Victoria Michalchuk’s journey into nursing started off innocently enough: during summer break from college, she volunteered to drive her grandparents to their cardiology appointment. At the doctor’s office, her grandmother told the cardiologist that Michalchuk was looking for a summer job.
She figured the request might lead to a gig in the mailroom, but instead he offered to have her shadow him as he met with patients and participate in research examining the risk factors for cardiovascular disease. While she had always had an interest in wellness, the 18 months spent under his mentorship clarified for her that her future lay in health care.
“I saw people in that office and the years of wear and tear on their bodies,” Michalchuk said. “I began to think about what we eat, what we’re exposed to and all the other things compounding to affect our health. I like to think I could have been a great heart surgeon, but my passion lies before that. How do we get people healthier so they’re not coming in here in the first place?”
"I like to think I could have been a great heart surgeon, but my passion lies before that. How do we get people healthier so they’re not coming in here in the first place?”
— Victoria Michalchuk, PhD ’21, MS '16
That passion drove Michalchuk (MS ’16, PhD ’21) to apply to the UCSF School of Nursing, where she gained the skills that have made her successful as a senior wellness program manager at Genentech.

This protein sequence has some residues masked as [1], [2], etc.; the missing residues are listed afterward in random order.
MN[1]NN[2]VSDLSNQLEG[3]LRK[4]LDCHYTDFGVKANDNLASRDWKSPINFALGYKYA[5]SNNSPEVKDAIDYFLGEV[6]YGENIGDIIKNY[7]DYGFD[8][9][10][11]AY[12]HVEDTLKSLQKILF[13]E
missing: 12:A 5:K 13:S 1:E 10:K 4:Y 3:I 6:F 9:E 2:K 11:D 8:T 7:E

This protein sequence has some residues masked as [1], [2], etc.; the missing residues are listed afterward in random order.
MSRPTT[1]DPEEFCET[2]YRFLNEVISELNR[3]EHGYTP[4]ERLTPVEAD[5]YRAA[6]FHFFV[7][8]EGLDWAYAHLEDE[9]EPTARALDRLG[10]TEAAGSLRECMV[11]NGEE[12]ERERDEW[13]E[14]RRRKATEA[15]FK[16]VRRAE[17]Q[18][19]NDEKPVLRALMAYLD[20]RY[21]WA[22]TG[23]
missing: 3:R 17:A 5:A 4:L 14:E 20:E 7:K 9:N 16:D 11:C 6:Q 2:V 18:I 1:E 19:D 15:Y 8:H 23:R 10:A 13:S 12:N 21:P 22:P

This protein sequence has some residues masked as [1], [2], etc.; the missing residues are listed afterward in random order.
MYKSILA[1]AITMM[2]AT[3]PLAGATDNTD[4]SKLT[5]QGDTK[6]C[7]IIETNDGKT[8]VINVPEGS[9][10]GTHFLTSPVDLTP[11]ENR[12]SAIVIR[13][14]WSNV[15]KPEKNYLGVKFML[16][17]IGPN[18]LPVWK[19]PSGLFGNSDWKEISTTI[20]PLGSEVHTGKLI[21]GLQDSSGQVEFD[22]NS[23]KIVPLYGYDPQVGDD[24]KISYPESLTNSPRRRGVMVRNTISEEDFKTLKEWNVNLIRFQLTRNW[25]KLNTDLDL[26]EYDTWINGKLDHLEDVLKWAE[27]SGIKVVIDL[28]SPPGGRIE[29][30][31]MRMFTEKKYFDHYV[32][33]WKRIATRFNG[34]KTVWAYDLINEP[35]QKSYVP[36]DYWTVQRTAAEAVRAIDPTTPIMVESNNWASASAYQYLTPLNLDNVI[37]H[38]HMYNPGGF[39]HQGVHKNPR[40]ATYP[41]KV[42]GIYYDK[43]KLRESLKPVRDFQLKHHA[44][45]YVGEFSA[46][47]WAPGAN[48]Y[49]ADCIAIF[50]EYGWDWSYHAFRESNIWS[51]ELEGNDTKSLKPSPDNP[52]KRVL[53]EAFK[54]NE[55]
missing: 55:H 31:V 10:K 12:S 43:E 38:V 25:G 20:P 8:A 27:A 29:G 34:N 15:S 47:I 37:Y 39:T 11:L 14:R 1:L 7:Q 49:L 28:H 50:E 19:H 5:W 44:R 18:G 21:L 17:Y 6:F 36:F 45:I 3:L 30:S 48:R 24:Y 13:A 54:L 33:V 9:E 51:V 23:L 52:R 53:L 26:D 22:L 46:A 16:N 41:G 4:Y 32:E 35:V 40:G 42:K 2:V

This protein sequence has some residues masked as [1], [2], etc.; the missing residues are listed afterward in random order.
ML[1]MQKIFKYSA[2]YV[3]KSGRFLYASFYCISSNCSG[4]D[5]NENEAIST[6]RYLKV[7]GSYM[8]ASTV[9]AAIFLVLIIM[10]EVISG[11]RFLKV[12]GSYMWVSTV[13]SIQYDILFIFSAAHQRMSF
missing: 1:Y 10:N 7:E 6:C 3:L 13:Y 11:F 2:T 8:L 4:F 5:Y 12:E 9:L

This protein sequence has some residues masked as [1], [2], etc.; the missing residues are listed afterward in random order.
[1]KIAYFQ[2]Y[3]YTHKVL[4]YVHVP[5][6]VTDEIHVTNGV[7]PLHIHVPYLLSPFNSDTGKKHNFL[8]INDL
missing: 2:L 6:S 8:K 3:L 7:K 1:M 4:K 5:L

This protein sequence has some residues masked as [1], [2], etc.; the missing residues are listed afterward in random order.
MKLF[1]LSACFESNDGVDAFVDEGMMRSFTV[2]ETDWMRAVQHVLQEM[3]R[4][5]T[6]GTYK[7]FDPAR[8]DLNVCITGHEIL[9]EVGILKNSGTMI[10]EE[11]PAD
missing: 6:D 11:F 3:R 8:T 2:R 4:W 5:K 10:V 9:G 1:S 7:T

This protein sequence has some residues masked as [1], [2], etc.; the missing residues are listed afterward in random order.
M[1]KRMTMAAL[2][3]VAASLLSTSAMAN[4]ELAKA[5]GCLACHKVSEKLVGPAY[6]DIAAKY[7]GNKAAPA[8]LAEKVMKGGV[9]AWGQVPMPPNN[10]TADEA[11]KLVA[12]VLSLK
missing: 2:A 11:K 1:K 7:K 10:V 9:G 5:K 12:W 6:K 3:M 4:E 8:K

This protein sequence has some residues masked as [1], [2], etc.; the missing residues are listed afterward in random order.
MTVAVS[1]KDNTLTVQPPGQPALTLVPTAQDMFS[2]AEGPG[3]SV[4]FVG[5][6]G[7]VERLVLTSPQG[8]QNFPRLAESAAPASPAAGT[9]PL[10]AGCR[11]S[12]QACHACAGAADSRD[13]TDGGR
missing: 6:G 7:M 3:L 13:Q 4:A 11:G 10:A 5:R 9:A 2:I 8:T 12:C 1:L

“UCSF prepared me to be a thinker,” she said. “The curriculum was not designed to give me all the answers; it taught me how to seek out solutions. That’s important in health care where things are always evolving.”
Her tireless efforts were acknowledged when her team received the 2019 Building Health Leadership Award from the Green Health Partnership – a research and development initiative involving the U.S. Green Building Council, the University of Virginia and the International WELL Building Institute – for their work on Genentech’s new employee center in South San Francisco. The building was lauded for promoting physical activity and positive mental health, and utilizing sustainable materials.
After completing her master’s degree, Michalchuk said it was a natural fit to pursue her PhD at UCSF. Although the combination of her full-time role at Genentech, her doctoral studies and raising a family can be taxing at times, the work is worthwhile and provides a bright future.
“Doors are open as long as you’re ready to walk through them,” she said. “With my skill set there is a lot of opportunity here.”